As usual, the list of dead is long and heartbreaking. Here are just a few of the individuals we remember this year (trigger warning for transphobic violence):

Idania Roberta Sevilla Raudales

Idania was 58 years old. She was one of six trans women to be killed in Honduras in a period of 2 months in late 2010. She had owned a beauty salon in Comayaguela.

Shelley Hilliard

The youngest person on the list at age 19, Detroit  woman Shelley Hilliard was found dismembered and burned in late 2010. Queerty notes her death is one of several in which trans people have been attacked through burning. Shelley’s nickname was Treasure. She was a model and hair dresser.

Jessica Rollon

The most recent murder on the list is that of Jessica Rollon, a 32 year old woman from Italy who was strangled to death last month and dumped by the side of the road. Disgustingly, after her death, local press insisted on using her name and feminine pronouns in quotations marks.

Here are the events I was able to find information for across Canada. If you have an event that isn’t listed here, please post it in the comments below. For events in other countries, visit the International Transgender Day of Remembrance website.

Vancouver:

Sunday, November 20 – 5:30-8:30 pm
March begins at The Carnegie Community Center.
401 Main St. (corner of Main & Hastings)
SFU Harbour Centre – 515 West Hastings St – Segal Room – back of the main floor of the building. Room # 1400/1410

Calgary:

Sunday, November 20, 2011 – 1:30 – 4:30 pm
The Old Y – 223 12 Avenue SW

Edmonton:

Sunday, November 20, 2011 – 7-9 pm
McDougall United Church, 10086-101 Street

Guelph, Ontario:

Monday, November 21st – 7:30pm
Out On The Shelf, 141 Woolwich St, Unit 106
Presented by the paTio trans support group

Halifax:

Hosted by the Nova Scotia Rainbow Action Project
Sunday 20th – 7.00-9.00pm. Doors 6:30 PM
At Veith House ( 3115 Veith St., Halifax Nova Scotia )

Lethbridge:

Sunday November 20 – 2pm – 4 pm
1206-6 Ave S (Lethbridge HIV Connection)
Along with an opportunity to remember lives lost due to transhobia and violence,
there will be a round table discussion on issues of safety and violence for trans people.

London, Ontario:

Sunday, November 20 – 1pm – 3pm
CAW Local 27 Hall, 606 1st Street

Nelson, BC:

Sunday, November 20, 2011 – 5-6 pm
at the corner of Ward and Baker streets.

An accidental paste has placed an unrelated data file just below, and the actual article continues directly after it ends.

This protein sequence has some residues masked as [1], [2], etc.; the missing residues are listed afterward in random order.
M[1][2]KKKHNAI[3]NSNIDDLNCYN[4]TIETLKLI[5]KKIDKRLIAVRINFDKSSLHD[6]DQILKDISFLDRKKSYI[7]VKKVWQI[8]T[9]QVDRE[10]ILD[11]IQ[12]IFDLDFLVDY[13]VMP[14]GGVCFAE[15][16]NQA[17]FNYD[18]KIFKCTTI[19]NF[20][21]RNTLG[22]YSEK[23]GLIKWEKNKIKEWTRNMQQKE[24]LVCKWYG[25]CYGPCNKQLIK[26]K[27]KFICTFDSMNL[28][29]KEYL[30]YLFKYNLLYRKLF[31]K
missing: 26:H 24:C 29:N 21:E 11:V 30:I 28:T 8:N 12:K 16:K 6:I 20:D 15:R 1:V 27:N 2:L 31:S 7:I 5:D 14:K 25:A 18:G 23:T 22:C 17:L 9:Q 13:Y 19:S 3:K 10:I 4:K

Sackville, New Brunswick:

Saturday, November 19, 2011 – 7:00 pm
at the Mount Allison University Chapel
15 Salem Street

Saskatoon:

Monday, November 21, 2011
University Pride Centre

Toronto:

Friday, November 18th from 7:00 – 9:00 PM
At the 519 Church Street Community Centre (at 519 Church St.)

-Jarrah

Posted on by Jarrah Hodge in Can-Con, LGBT Leave a comment

Transgender Day of Remembrance

Tomorrow is the Transgender Day of Remembrance – a chance to raise awareness about violence against transgender people and to mourn victims of hate crimes against transgender people. We observe the day in November to honour the memory of Rita Hester, a transgender woman who was murdered in Allston,  Maine in November 1998.

It’s more than tragic to note the number of new victims each year. Likely the youngest this past year was Roy Antonio Jones III of New York, who was less than two years old when his mother’s boyfriend beat and choked him to try to make him “act like a little boy instead of a girl.” While Jones is too young to say if he was trans, his murder stemmed from transphobic attitudes.

It’s also deeply troubling that we continue to have to fight for dignity for victims, like Dana A. Larkin, who was shot three times in the head and who, despite identifying as a woman since she was 16, was maligned in the media as a “man posed as a female” and a “cross-dressing prostitute”.

If you’re in Vancouver, the gathering for the Day of Remembrance will start November 20 at 5:30 at the Carnegie Centre, 401 Main Street. The gathering will be followed by a march to SFU Harbour Centre. You can find more event details here.

Here’s the info for the vigil tomorrow night at 7 PM in Toronto.

For a more comprehensive list of events internationally, check out http://www.transgenderdor.org/ and feel free to add events in your community in the comments section.

If you can’t make it out to a vigil take a minute and visit the online Remembering Our Dead project, which came out of Rita Hester’s murder to help us remember the lives that have been lost to transphobic violence.

-Jarrah

Posted on by Jarrah Hodge in Feminism, LGBT Leave a comment